The Kohlberg stages of moral development are a political and philosophical theory based on a similar study by the psychologist Jean Piaget. The basics of the Kohlberg theory are the investigation of the effect of the moral calculations of individuals on their cultural sense of principled behaviour. Six stages of moral development were devised to evaluate this link, each designed to elaborate on the findings of Jean Piaget.
The Six Stages
The Kohlberg moral development theory consists of six stages: the obedience and punishment orientation stage (the study of how an individual can avoid punishment for a particular action), the individualism and exchange stage (the consideration of the potential self-benefits for an action), the good interpersonal relationships stage (the consideration of acceptable social norms), the maintenance of the social order stage (the consideration of the moral order of society), the social contract and individual rights stage (the reflection of the differences in cultural opinions and values) and the universal principles stage (the reflection of norms based on universal justice).
Benefits to Education
The Kohlberg moral development theory has a positive effect on educational matters, especially the education of young adults and their sense of intellectual and moral development. Kohlberg's intention was to enable individuals to understand advanced stages of moral thought, the principles of universal liberty and justice and the need for a sense of order in society. Kohlberg's belief was that the development of moral thought would help individuals to develop a greater understanding of the norms of society.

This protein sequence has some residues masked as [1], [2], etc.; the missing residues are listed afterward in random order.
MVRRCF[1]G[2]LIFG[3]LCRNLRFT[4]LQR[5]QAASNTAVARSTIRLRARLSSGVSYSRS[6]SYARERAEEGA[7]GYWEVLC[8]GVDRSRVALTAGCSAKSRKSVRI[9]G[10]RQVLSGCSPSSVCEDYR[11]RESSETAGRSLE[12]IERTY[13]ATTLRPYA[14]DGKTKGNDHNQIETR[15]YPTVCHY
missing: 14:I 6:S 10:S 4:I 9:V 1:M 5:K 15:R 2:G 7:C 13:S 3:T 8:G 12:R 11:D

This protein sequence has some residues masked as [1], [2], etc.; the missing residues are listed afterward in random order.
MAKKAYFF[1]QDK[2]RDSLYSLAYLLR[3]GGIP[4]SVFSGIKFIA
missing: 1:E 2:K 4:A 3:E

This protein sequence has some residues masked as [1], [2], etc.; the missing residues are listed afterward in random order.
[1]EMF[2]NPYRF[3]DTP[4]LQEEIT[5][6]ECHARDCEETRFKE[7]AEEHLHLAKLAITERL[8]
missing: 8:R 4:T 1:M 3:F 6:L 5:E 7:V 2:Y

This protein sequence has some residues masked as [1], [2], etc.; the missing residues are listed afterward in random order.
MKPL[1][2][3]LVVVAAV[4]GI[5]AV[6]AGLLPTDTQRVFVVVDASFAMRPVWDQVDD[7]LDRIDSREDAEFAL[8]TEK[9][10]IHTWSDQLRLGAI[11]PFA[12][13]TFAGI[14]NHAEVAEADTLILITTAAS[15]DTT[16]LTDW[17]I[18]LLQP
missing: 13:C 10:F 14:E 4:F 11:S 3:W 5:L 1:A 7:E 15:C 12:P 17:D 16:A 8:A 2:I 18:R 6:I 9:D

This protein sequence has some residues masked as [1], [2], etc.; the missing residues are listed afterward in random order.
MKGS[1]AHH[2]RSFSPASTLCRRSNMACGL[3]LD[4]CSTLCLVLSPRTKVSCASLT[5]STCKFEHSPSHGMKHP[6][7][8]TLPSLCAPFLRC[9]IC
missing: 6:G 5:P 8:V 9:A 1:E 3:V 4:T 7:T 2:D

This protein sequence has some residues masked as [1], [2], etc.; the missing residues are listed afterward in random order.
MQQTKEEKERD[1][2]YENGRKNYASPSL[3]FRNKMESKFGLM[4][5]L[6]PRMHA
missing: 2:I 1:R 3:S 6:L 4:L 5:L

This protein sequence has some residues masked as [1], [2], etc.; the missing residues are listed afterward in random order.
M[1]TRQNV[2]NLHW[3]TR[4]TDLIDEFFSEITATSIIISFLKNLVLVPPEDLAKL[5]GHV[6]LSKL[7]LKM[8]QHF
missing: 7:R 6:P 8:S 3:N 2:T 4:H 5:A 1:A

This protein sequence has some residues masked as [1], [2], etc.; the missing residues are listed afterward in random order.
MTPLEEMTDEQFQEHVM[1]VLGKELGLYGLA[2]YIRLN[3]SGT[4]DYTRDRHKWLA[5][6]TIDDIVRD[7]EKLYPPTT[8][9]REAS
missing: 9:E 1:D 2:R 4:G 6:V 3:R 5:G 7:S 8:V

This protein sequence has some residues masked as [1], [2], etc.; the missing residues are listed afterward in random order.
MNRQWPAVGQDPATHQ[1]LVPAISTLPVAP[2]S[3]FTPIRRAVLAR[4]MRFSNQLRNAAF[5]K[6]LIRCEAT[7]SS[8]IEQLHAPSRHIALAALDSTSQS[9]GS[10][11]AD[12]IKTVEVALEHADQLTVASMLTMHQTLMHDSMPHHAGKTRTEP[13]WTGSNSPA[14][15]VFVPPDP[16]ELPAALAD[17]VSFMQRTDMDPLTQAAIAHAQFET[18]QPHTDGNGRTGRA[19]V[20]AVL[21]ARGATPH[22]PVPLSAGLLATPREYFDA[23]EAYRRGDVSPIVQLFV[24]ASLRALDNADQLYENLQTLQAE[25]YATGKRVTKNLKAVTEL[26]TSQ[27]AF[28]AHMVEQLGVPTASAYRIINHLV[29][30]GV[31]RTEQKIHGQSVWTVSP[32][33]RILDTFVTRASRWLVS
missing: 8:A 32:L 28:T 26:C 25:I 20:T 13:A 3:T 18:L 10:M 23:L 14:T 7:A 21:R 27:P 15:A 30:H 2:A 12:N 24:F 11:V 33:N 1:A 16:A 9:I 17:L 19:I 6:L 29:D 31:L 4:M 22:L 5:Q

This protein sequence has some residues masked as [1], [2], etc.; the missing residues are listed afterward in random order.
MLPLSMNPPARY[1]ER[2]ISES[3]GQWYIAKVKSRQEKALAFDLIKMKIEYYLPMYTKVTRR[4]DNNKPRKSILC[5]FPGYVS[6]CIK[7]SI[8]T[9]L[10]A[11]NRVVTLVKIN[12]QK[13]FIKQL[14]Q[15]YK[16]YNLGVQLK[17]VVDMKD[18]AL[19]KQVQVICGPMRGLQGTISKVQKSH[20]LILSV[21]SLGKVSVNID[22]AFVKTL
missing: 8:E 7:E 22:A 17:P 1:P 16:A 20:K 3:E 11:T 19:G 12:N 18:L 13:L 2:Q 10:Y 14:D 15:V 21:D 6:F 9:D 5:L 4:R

Despite Kohlberg's intentions, critics have identified a few disadvantages of his moral development theory. One of these disadvantages is the fact that Kohlberg's theory insinuates that people can place their own moral principles above the laws of the society they live in and the established laws of that country, i.e., it is a "lesser of two evils" theory. This is illustrated in his "Heinz steals the drug" example, i.e., "yes" or "no" isn't of interest in this question. It is simply a matter of reasoning, i.e., a kind of justification of actions.
- Despite Kohlberg's intentions, critics have identified a few disadvantages of his moral development theory.
- One of these disadvantages is the fact that Kohlberg's theory insinuates that people can place their own moral principles above the laws of the society they live in and the established laws of that country, i.e., it is a "lesser of two evils" theory.
Another criticism of Kohlberg's moral development theory is the cultural bias problem, i.e., the consideration of a set of cultural norms in one society without adequate consideration of how (or even if) the same norms can effectively be applied to a different culture. Kohlberg's critics note the fact that his theory of moral development borrows heavily from moral theories from Western culture (e.g., the universality of rights and entitlements) without a clear explanation on how the theory can be applied to non-Western cultures.